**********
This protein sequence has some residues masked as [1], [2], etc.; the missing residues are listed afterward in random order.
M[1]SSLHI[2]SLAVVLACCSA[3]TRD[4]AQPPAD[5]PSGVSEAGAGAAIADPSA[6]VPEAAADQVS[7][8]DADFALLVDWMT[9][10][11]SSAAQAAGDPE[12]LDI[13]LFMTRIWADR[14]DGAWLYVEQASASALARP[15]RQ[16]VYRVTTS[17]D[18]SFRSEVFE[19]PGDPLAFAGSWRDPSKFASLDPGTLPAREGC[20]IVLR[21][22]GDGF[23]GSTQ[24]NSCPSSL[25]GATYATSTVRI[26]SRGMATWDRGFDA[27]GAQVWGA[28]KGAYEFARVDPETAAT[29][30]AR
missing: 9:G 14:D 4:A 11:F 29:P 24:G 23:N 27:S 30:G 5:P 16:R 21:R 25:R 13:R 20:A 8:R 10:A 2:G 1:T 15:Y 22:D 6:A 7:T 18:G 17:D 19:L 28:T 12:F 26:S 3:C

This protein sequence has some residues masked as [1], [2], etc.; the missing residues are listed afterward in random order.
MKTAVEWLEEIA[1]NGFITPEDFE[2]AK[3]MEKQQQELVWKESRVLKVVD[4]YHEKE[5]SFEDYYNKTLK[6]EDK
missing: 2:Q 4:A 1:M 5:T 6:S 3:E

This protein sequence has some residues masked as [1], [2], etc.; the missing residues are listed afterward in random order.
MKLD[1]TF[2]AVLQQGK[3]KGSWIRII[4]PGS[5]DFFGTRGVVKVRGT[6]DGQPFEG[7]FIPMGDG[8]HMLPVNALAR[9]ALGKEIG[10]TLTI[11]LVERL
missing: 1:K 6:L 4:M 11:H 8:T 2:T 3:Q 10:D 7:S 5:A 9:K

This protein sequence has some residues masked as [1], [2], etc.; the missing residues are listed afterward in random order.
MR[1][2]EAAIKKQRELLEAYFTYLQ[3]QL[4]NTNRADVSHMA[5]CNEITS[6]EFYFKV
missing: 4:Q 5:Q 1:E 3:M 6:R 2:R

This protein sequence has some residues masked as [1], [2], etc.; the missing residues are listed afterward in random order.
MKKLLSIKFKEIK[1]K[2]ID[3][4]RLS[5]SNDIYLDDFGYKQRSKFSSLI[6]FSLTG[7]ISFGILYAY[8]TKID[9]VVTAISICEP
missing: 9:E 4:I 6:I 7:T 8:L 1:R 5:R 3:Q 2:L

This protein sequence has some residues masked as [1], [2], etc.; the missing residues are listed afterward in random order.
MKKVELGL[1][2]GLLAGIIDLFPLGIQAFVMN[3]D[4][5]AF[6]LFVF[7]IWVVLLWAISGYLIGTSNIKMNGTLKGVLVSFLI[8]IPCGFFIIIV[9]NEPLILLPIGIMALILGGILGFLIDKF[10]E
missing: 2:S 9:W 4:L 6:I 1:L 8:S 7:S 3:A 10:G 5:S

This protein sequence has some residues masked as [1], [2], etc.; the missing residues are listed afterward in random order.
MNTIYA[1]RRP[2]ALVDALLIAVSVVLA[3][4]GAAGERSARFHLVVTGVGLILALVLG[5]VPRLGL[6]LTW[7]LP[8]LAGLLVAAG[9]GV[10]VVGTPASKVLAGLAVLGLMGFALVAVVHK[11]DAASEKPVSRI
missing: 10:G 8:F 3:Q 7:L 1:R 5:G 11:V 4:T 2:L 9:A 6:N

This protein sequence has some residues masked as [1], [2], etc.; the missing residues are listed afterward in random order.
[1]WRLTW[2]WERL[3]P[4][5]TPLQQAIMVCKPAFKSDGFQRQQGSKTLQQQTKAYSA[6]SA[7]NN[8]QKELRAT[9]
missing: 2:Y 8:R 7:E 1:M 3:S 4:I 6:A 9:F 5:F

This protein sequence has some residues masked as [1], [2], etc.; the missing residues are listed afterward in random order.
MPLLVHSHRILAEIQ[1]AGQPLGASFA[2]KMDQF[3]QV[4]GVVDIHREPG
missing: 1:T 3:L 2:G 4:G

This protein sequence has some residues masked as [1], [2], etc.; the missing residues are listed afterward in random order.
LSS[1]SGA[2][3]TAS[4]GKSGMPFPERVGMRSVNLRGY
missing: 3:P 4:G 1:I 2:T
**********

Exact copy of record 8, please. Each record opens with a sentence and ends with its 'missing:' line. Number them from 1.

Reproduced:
This protein sequence has some residues masked as [1], [2], etc.; the missing residues are listed afterward in random order.
[1]WRLTW[2]WERL[3]P[4][5]TPLQQAIMVCKPAFKSDGFQRQQGSKTLQQQTKAYSA[6]SA[7]NN[8]QKELRAT[9]
missing: 2:Y 8:R 7:E 1:M 3:S 4:I 6:A 9:F 5:F